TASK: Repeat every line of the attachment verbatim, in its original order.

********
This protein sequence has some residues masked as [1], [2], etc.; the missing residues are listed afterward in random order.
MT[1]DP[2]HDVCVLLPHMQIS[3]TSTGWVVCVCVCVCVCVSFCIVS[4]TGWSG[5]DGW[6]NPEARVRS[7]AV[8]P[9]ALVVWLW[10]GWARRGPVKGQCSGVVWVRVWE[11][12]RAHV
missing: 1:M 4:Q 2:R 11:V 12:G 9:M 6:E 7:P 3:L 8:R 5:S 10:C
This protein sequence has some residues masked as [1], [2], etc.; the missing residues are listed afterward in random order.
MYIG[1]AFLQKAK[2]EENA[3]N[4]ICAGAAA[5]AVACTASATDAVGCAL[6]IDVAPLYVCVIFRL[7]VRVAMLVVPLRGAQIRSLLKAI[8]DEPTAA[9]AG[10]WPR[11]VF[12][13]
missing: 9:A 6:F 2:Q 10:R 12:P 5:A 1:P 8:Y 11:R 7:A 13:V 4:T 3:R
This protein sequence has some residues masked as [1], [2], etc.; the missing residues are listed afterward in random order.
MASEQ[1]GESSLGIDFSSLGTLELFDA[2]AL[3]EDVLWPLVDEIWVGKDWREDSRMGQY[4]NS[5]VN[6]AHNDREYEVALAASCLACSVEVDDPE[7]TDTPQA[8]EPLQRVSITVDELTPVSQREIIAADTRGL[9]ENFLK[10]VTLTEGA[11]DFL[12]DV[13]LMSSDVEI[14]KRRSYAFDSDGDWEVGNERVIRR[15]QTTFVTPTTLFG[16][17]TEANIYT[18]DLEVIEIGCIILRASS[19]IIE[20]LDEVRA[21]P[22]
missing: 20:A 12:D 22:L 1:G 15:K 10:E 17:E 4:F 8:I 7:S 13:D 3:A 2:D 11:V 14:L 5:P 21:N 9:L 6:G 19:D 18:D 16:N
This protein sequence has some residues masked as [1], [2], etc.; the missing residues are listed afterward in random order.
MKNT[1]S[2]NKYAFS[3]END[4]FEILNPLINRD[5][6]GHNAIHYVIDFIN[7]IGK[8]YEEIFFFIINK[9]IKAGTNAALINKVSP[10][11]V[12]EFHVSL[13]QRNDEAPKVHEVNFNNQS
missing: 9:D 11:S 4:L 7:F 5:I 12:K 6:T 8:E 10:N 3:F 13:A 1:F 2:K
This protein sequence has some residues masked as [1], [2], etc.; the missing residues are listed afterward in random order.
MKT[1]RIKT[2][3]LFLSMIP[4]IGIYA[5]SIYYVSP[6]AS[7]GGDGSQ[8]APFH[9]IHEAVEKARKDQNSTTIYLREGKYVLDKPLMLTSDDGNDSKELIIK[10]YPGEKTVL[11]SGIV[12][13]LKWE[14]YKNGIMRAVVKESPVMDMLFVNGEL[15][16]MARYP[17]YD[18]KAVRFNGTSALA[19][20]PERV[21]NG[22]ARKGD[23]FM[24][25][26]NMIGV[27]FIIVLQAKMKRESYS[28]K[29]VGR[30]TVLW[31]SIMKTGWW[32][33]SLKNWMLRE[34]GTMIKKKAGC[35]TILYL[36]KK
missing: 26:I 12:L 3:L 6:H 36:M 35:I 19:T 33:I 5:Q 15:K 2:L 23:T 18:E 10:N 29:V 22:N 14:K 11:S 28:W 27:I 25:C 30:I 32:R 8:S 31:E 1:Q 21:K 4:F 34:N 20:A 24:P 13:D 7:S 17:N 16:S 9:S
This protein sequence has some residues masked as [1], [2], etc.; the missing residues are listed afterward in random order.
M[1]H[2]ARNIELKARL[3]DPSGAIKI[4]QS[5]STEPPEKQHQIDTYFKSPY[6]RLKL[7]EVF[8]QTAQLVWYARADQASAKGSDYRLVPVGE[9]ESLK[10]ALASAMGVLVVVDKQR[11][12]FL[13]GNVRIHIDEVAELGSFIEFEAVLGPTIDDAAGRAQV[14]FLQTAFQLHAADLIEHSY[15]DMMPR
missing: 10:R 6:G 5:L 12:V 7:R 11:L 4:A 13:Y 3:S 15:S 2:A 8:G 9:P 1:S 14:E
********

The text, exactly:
This protein sequence has some residues masked as [1], [2], etc.; the missing residues are listed afterward in random order.
MT[1]DP[2]HDVCVLLPHMQIS[3]TSTGWVVCVCVCVCVCVSFCIVS[4]TGWSG[5]DGW[6]NPEARVRS[7]AV[8]P[9]ALVVWLW[10]GWARRGPVKGQCSGVVWVRVWE[11][12]RAHV
missing: 1:M 4:Q 2:R 11:V 12:G 9:M 6:E 7:P 3:L 8:R 5:S 10:C
This protein sequence has some residues masked as [1], [2], etc.; the missing residues are listed afterward in random order.
MYIG[1]AFLQKAK[2]EENA[3]N[4]ICAGAAA[5]AVACTASATDAVGCAL[6]IDVAPLYVCVIFRL[7]VRVAMLVVPLRGAQIRSLLKAI[8]DEPTAA[9]AG[10]WPR[11]VF[12][13]
missing: 9:A 6:F 2:Q 10:R 12:P 5:A 1:P 8:Y 11:R 7:A 13:V 4:T 3:R
This protein sequence has some residues masked as [1], [2], etc.; the missing residues are listed afterward in random order.
MASEQ[1]GESSLGIDFSSLGTLELFDA[2]AL[3]EDVLWPLVDEIWVGKDWREDSRMGQY[4]NS[5]VN[6]AHNDREYEVALAASCLACSVEVDDPE[7]TDTPQA[8]EPLQRVSITVDELTPVSQREIIAADTRGL[9]ENFLK[10]VTLTEGA[11]DFL[12]DV[13]LMSSDVEI[14]KRRSYAFDSDGDWEVGNERVIRR[15]QTTFVTPTTLFG[16][17]TEANIYT[18]DLEVIEIGCIILRASS[19]IIE[20]LDEVRA[21]P[22]
missing: 20:A 12:D 22:L 1:G 15:K 10:E 17:E 4:F 8:I 7:S 13:D 3:A 2:D 11:V 14:L 5:P 21:N 9:L 6:G 19:D 18:D 16:N
This protein sequence has some residues masked as [1], [2], etc.; the missing residues are listed afterward in random order.
MKNT[1]S[2]NKYAFS[3]END[4]FEILNPLINRD[5][6]GHNAIHYVIDFIN[7]IGK[8]YEEIFFFIINK[9]IKAGTNAALINKVSP[10][11]V[12]EFHVSL[13]QRNDEAPKVHEVNFNNQS
missing: 9:D 11:S 4:L 7:F 5:I 12:K 6:T 8:E 10:N 3:F 13:A 1:F 2:K
This protein sequence has some residues masked as [1], [2], etc.; the missing residues are listed afterward in random order.
MKT[1]RIKT[2][3]LFLSMIP[4]IGIYA[5]SIYYVSP[6]AS[7]GGDGSQ[8]APFH[9]IHEAVEKARKDQNSTTIYLREGKYVLDKPLMLTSDDGNDSKELIIK[10]YPGEKTVL[11]SGIV[12][13]LKWE[14]YKNGIMRAVVKESPVMDMLFVNGEL[15][16]MARYP[17]YD[18]KAVRFNGTSALA[19][20]PERV[21]NG[22]ARKGD[23]FM[24][25][26]NMIGV[27]FIIVLQAKMKRESYS[28]K[29]VGR[30]TVLW[31]SIMKTGWW[32][33]SLKNWMLRE[34]GTMIKKKAGC[35]TILYL[36]KK
missing: 26:I 12:L 3:L 6:H 36:M 35:I 19:T 33:I 5:Q 15:K 2:L 23:T 18:E 10:N 29:V 22:N 14:K 11:S 28:W 27:I 25:C 30:I 32:R 8:S 31:E 1:Q 21:K 4:F 34:N 20:A 24:P 13:D 7:S 17:N 16:S 9:S
This protein sequence has some residues masked as [1], [2], etc.; the missing residues are listed afterward in random order.
M[1]H[2]ARNIELKARL[3]DPSGAIKI[4]QS[5]STEPPEKQHQIDTYFKSPY[6]RLKL[7]EVF[8]QTAQLVWYARADQASAKGSDYRLVPVGE[9]ESLK[10]ALASAMGVLVVVDKQR[11][12]FL[13]GNVRIHIDEVAELGSFIEFEAVLGPTIDDAAGRAQV[14]FLQTAFQLHAADLIEHSY[15]DMMPR
missing: 10:R 6:G 5:L 12:V 7:R 11:L 4:A 13:Y 3:S 15:S 2:A 8:G 9:P 1:S 14:E